Both ngRepeat and ngOptions give you the ability to populate a list of options in a select input. Each has their place and I'm going to demonstrate where you'd use them.
Here’s the model we’ll be working with. All properties have string values.
We have a form that looks like this:
Our controller looks like this:
As you can clearly see, our controller has two arrays, states and counties. The states array is available to the view when it is loaded. The counties array will be updated after a state has been selected.
Now we need to get those Arrays of states and counties into our select inputs so that we have some options to choose from.
You can see that the “State” select field is populated and the correct state is selected based on the contact model. And, because we haven’t populated the counties Array, the “County” select field defaulted to “–Select One–” as expected.
The next thing we need to do is update the counties Array when a state is selected. I’m going to use Angular’s $watch method because I don’t want my view getting cluttered. If you prefer, you could also create a method that executes on controller initialization and also implement ngChange in the view when the user selects a state from the select input. I’m not going to cover the latter method.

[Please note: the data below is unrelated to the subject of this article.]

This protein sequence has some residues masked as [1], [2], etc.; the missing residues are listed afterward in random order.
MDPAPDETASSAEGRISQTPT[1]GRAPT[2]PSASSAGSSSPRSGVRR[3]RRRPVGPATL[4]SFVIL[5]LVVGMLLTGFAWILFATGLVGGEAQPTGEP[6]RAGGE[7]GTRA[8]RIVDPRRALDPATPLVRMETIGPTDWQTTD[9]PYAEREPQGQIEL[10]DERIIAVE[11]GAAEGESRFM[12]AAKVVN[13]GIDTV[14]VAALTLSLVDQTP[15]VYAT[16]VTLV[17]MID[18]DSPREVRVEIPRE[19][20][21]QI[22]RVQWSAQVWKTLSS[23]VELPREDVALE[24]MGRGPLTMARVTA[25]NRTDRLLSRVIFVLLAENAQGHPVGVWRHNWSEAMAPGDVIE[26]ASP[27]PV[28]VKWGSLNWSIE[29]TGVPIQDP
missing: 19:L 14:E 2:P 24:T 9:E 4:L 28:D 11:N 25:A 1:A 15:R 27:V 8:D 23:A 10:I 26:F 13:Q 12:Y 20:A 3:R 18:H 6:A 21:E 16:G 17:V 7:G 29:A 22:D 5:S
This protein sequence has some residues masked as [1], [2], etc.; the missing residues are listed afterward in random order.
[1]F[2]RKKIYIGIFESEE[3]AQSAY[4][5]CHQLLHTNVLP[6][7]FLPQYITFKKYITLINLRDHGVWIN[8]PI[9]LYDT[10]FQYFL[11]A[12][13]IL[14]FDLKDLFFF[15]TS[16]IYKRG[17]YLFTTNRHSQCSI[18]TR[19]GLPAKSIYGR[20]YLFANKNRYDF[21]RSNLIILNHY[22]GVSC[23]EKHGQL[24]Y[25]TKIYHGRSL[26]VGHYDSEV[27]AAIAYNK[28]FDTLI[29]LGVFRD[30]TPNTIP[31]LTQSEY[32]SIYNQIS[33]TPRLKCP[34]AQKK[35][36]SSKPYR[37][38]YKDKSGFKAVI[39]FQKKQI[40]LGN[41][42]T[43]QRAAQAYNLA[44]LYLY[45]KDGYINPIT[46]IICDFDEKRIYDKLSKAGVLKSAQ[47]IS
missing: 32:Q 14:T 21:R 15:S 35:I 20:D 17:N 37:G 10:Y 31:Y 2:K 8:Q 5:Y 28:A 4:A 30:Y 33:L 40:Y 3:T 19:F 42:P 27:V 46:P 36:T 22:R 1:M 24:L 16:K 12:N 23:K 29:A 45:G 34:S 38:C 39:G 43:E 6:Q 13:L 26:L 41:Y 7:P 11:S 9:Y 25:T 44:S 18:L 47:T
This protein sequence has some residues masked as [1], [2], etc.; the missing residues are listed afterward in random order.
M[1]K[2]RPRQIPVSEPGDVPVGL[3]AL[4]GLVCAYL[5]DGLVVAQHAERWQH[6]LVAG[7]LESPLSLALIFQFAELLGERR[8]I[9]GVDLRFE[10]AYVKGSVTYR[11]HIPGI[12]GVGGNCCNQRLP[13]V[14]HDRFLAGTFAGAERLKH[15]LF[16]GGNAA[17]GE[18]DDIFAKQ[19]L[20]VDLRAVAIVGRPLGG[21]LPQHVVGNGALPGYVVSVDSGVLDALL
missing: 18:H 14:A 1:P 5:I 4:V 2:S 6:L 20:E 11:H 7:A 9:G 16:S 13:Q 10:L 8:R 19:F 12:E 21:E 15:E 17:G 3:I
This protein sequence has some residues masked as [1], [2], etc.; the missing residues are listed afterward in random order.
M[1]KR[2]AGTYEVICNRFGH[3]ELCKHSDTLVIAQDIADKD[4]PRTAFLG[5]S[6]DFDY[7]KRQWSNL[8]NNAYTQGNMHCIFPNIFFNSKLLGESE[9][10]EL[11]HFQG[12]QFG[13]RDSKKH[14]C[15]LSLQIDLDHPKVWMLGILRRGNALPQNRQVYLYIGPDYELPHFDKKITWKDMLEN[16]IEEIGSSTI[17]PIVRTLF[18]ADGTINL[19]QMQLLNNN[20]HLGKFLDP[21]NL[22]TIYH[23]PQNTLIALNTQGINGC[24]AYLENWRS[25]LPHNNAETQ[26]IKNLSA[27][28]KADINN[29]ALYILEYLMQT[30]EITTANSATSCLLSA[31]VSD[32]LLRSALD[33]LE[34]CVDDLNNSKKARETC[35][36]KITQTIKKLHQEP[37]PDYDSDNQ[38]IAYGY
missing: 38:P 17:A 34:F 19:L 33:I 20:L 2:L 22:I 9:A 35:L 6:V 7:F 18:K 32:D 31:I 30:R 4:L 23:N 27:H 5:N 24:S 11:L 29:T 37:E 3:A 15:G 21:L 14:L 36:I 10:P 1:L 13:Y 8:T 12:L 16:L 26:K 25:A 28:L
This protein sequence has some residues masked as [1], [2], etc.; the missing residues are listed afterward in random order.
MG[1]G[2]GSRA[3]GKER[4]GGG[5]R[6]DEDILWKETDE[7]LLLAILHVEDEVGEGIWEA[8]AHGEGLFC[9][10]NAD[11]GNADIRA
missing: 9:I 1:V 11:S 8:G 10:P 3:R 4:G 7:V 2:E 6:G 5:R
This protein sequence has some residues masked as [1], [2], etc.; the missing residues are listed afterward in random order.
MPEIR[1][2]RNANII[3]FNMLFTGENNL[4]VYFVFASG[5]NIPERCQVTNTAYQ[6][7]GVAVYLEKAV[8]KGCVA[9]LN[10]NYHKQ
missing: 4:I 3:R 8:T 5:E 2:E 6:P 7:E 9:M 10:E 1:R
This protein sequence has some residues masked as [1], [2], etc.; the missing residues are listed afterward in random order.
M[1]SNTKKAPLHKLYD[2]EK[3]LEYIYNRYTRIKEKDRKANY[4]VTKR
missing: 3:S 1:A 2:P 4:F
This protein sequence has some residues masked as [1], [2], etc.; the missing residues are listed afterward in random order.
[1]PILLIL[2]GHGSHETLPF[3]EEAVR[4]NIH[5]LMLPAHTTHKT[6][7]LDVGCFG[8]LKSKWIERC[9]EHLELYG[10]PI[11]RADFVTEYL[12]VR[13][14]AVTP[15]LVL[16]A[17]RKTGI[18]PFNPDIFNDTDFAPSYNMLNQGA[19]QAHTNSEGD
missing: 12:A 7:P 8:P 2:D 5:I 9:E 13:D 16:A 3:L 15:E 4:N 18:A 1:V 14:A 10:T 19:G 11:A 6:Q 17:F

Before we can use $watch we’ll need to inject $scope into our controller. And setup the watch inside the controller.
You’ll notice that the “County” options are being populated but they selected value is still the default “–Select One”. This is not what we expected. If you are wondering why this is happening, it’s because ngOptions is not intended to be used when your ngModel is a string property. You also may be wondering, “Hey, we’re using the same approach for ‘states’ and that’s working as expected.” You are right. If the controller has the Array populated with our options before the view is loaded the ngModel will inform ngOptions which item to select. But if we don’t have anything in ngOptions when the view is loaded they will not sync when ngOptions are updated after the initial load.
One side effect that you may notice is that when our selected county (“Multnomah” by default) isn’t available in a state (switch to “Washington”), the selected option will be blank. This is because Angular is hanging on to the value that is in ngModel. You’ll need to handle that on your own. In this case, I’m going to clear the value of contact.county whenever the contact.sate changes, but only if the value contact.state isn’t the same as it’s current value (like on the initial load of the view).